Morgan, on the other hand, was just beginning to emerge. Already a perennial All-Star, in 1974 Morgan placed himself firmly in the discussion of the best player in the senior circuit. Morgan’s .427 OBP was tops in the league, he scored 107 R (3rd on the Reds, 4th in the NL), and his 22 HR (which sounds like a pretty decent number for a middle infielder to a fella like me raised on Selig-era baseball) was actually 10th best in the NL (that total ranked 37th in the NL in 2016). Morgan also knocked in a respectable 67 – not bad for a top-of-the-order guy (he batted 2nd 97 times, 3rd 43 times, and 8th or 9th the rest of the time, presumably pinch-hitting). He started only 140 games, which hurt his numbers in comparison to the other candidates, all of whom (with the exception of the Pirates’ players I’ll mention below) basically played full seasons. Morgan’s .293/.427/.494 slash was good for the NL’s second-best OPS, his 120 walks also ranked 2nd (just six behind Darrell Evans‘s majors-leading total), and his 3rd place total of 58 stolen bases might’ve made more waves if not for the exploits of one Lou Brock.

The rest of the serious candidates for MVP were all from different teams, so we’ll take them one at a time.

First up is the St. Louis candidate, Lou Brock. For the eighth time in 9 years (and the final time in his career, believe it or not), Lou Brock led the NL in stolen bases. Only, in 1974, Brock didn’t just lead in stolen bases, he lapped the field with a total of 118 thefts (which has since been topped only once) that was twice as many as runner-up Dave Lopes, and which broke both the modern (Maury Wills‘ 104 total in 1962) and post-1887 (Billy Hamilton‘s 111 mark in 1889 & 1891) single season records (the AA’s Hugh Nicol and Arlie Latham both surpassed Brock’s total during the 1887 season; their marks and Hamilton’s were aided by the practice prior to 1898 of also crediting stolen bases for advancing extra bases on a hit). Brock finished the year with 753 career stolen bases, passing Eddie Collins during the season for 3rd place all time to trail only Hamilton (914) and Ty Cobb (now acknowledged as 897, but at the time thought to be 892).  Brock also slashed .306/.368/.381, scored 105 and drove in 48, with 25 doubles and 3 round-trippers.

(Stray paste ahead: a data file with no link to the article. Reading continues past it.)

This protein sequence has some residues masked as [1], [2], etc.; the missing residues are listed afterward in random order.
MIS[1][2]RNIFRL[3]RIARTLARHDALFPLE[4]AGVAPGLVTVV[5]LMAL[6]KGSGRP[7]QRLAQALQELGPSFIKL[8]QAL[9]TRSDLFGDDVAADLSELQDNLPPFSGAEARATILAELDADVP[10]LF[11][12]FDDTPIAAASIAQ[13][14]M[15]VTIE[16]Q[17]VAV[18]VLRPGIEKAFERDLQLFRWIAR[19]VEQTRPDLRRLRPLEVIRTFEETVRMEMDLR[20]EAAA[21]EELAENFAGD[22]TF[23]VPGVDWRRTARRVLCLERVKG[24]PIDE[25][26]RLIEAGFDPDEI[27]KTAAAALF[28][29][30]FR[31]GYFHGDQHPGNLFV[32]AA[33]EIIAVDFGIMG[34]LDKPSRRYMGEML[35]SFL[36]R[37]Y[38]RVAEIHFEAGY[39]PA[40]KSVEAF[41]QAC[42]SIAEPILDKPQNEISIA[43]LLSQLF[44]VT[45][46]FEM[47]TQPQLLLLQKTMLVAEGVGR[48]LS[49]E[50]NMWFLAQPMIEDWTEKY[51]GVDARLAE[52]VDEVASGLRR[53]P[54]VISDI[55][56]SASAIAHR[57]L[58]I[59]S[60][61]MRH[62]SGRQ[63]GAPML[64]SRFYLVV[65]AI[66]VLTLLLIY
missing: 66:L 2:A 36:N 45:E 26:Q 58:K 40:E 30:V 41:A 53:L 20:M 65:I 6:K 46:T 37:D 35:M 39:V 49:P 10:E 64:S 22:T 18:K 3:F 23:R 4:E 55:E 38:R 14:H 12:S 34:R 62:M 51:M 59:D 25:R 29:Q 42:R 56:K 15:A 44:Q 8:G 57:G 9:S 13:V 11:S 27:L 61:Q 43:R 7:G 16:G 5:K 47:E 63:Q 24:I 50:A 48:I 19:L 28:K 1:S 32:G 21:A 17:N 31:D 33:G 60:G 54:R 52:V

Next is young Mike Schmidt of the Phillies. The previous year, Schmidt’s true rookie season (following a 13-game cup-of-coffee in ’72), he had played in 132 games and struck out 136 times – which is not, as you may know, any good (more especially back then). Though he batted only .196 (then the lowest mark of the live ball era in a 400 PA rookie season, and eclipsed since only once), Schmidt did show some promise with 18 HR. Still, I have to imagine it was Schmidt’s defense that was the cause of any excitement Phillies’ fans may have had entering ’74. But in 1974, Schmidt exploded onto the scene. He led the NL in HR with 36, knocked in 116 (2nd), scored 108 (also 2nd), had 310 TB (again 2nd), and slashed .282/.395/.546, with that SLG leading the NL, and the OBP placing him 4th. Not bad for a 24-year-old defensive wizard at 3rd base! I would venture to guess that Brock’s base stealing exploits, as well as Philly’s sub-.500 finish (80-82, but portending better things to come), may have made Schmidt a less attractive candidate than he might otherwise have been.

Finally, Eastern Division champ Pittsburgh needed a representative somewhere near the top of the MVP vote, and the honor of the best showing fell to Al Oliver, with a 7th place finish in the balloting. Oliver finished second in the league with a .321 average, but added only 33 walks for a relatively pedestrian .358 OBP. Though Oliver homered only 11 times, his 38 doubles helped him to a decent .475 SLG mark that was complemented nicely by 96 R and 85 RBI. Honestly, though, if you were to tell me that you were moved more by Willie Stargell (league-leading .944 OPS) or Richie Zisk (100 RBI, 30 2B, 8th in OPS), I wouldn’t begrudge you that.

So, who’s the winner? One of these guys? Someone else (there are plenty of interesting down-ballot choices, and I hardly mentioned any pitchers)? Only you* can decide!

*Technically, the BBWAA already decided. But we’re making our own choice, here. 🙂

DIRECTIONS: Please list 5-10 players on your MVP ballot (ballots with fewer than 5 candidates will be thrown out). Ballots will be scored as per BBWAA scoring (14-9-8-7-6-5-4-3-2-1). Strategic voting is discouraged, though unenforceable, so please just don’t do it, as the goal here is to (somewhat) mimic the BBWAA process. The post will be live for about a week; please discuss and vote whenever you’d like, but there will be no vote changes, so don’t vote until you’re sure you’re ready!

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58 Comments on "MVP Elections – 1974 NL"

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David P